Unlike last week’s azalea, this fella is on an annual Repotting cycle. It’s been in straight akadama for the last few years, and the root system is doing very well in it.
I take my time on this tree, combing out the roots carefully, and then hosing out the soil between; repeating the steps several times until the old soil is washed out. It allows me to find and eliminate any of the roots that are growing on the bottom and are trying to get strong. “Planing” the underside of the trunk keeps it spreading out over time.
Wired back in, and planted deep enough to keep those roots growing. One day, it’s going to have a very nice, natural nebari.
This tree has been in a bonsai pot for 13 years now, and while it’s tough to see progress year to year, looking back 10 years shows a different story.
This shohin 6-trunk Japanese Maple clump came to me in leaf last year, and while leafless, it’s a good time to reduce heavy branches to thin, multiples shoots to pairs, and long shoots to a single node. This is a well-developed clump with lots of movement and nicely dwarfed leaves.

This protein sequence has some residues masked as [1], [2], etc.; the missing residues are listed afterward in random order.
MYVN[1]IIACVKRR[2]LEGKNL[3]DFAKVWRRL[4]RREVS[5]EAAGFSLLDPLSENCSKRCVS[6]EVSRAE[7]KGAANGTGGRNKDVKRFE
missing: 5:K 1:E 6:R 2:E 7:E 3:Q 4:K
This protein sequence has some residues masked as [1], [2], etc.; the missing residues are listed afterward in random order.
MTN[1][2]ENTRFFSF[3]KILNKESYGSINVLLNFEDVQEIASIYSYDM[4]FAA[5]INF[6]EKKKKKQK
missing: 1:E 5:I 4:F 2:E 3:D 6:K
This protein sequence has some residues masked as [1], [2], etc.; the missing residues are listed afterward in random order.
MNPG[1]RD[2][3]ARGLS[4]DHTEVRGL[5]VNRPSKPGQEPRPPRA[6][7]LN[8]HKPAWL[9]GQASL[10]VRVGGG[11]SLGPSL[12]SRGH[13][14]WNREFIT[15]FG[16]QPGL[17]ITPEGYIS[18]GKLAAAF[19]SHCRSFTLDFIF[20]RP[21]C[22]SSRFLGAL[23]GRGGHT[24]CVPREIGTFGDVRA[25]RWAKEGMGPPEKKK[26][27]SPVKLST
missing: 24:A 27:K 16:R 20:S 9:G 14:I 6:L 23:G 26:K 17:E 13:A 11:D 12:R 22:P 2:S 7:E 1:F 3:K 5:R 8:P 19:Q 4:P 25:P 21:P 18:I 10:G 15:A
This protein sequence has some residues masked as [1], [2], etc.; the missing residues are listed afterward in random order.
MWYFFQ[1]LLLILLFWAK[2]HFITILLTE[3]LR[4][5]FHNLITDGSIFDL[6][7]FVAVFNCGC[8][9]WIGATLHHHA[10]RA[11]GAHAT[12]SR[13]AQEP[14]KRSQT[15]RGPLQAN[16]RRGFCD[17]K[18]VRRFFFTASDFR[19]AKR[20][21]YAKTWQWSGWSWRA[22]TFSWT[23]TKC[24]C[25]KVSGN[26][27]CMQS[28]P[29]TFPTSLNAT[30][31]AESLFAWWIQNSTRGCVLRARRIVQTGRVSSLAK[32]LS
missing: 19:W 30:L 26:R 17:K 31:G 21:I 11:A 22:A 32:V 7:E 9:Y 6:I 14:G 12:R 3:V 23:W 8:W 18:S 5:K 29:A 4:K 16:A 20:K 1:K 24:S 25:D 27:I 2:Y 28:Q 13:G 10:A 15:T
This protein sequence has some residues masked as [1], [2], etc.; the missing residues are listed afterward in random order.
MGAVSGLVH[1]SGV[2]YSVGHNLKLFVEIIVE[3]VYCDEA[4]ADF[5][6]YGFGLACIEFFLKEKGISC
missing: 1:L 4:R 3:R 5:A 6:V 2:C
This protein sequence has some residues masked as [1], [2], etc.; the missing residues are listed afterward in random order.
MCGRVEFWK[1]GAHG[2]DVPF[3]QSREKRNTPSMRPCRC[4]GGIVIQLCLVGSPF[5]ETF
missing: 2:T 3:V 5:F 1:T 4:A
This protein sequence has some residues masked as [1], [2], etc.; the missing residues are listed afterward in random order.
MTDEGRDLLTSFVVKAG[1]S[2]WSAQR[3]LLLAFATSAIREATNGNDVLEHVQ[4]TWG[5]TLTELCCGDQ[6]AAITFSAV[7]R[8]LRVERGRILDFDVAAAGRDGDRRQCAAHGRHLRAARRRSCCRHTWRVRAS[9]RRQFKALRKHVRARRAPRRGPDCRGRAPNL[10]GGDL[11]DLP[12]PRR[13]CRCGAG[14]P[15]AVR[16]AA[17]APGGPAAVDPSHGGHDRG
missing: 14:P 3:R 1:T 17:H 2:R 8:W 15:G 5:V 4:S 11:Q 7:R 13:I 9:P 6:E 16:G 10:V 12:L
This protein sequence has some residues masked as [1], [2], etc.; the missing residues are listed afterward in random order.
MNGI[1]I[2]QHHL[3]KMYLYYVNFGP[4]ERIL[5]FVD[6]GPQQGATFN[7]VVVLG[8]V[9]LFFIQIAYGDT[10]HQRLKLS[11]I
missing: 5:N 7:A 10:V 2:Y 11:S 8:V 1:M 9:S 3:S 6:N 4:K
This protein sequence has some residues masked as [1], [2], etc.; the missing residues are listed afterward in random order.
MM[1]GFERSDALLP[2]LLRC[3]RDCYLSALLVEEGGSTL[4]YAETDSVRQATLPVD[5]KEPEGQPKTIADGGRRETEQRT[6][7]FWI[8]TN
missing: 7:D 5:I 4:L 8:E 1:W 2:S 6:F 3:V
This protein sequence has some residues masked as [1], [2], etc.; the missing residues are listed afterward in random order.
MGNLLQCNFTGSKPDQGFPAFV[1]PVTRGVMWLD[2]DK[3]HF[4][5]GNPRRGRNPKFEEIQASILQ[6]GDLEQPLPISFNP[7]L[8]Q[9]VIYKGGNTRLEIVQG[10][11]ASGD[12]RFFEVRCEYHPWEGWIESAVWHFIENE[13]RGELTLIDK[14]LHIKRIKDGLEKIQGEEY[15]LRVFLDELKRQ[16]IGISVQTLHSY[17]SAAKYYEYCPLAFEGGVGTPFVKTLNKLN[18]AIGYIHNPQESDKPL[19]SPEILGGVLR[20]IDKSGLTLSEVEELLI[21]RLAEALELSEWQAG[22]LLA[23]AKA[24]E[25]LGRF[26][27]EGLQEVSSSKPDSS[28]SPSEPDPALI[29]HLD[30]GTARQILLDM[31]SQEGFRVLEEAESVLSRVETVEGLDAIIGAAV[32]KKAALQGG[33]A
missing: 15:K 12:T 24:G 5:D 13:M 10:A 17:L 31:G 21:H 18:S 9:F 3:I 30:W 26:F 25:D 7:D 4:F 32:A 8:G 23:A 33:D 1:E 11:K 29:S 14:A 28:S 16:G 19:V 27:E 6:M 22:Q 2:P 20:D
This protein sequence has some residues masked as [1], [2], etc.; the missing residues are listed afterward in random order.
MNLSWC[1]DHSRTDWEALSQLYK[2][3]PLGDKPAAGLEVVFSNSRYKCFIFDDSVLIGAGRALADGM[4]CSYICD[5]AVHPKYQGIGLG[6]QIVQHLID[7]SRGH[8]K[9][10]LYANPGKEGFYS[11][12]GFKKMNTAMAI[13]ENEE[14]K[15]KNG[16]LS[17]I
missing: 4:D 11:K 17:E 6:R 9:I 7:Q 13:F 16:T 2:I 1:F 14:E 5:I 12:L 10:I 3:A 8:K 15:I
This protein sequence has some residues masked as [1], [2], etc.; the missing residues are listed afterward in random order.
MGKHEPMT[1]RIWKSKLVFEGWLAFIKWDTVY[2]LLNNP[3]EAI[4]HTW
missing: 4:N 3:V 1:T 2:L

Reduce long, unforked shoots back to the shortest internode or fork:
Officially in the shohin range…
This spring, it gets a new pot, an Ikkou which was a tribute to Tofukuji; mostly by proportions and shape of feet.
Continuing the 5-7 year cycle for continuously improving “finished” trees, this represents year 5 in the current cycle. Here is a shot from 2011, when the primary branches were coarser, but the ramification was finer; a few months after it was shown at the 2010 US National Bonsai Exhibition:
Fall color was ok this year, considering the heat and drought we had here, which amounted no measurable rainfall during the time between the US National Bonsai Exhibition in early September, and the Winter Silouette Show in early December.
With the leaves off, it made the winter pruning chore much easier:
After a little light pruning and branch adjustment:
I’ve been growing a long branch at the back in preparation for a thread graft, which will replace the awkwardly-emerging branch at the top of the first left branch. It will enter the right side of the trunk, and exit the left side of the trunk, in the area which is currently a bit of a void on the left:
A virt to show the vision over the next few years:
I’ll post an update when I perform the thread graft. For now, Merry Christmas to all! See you next year.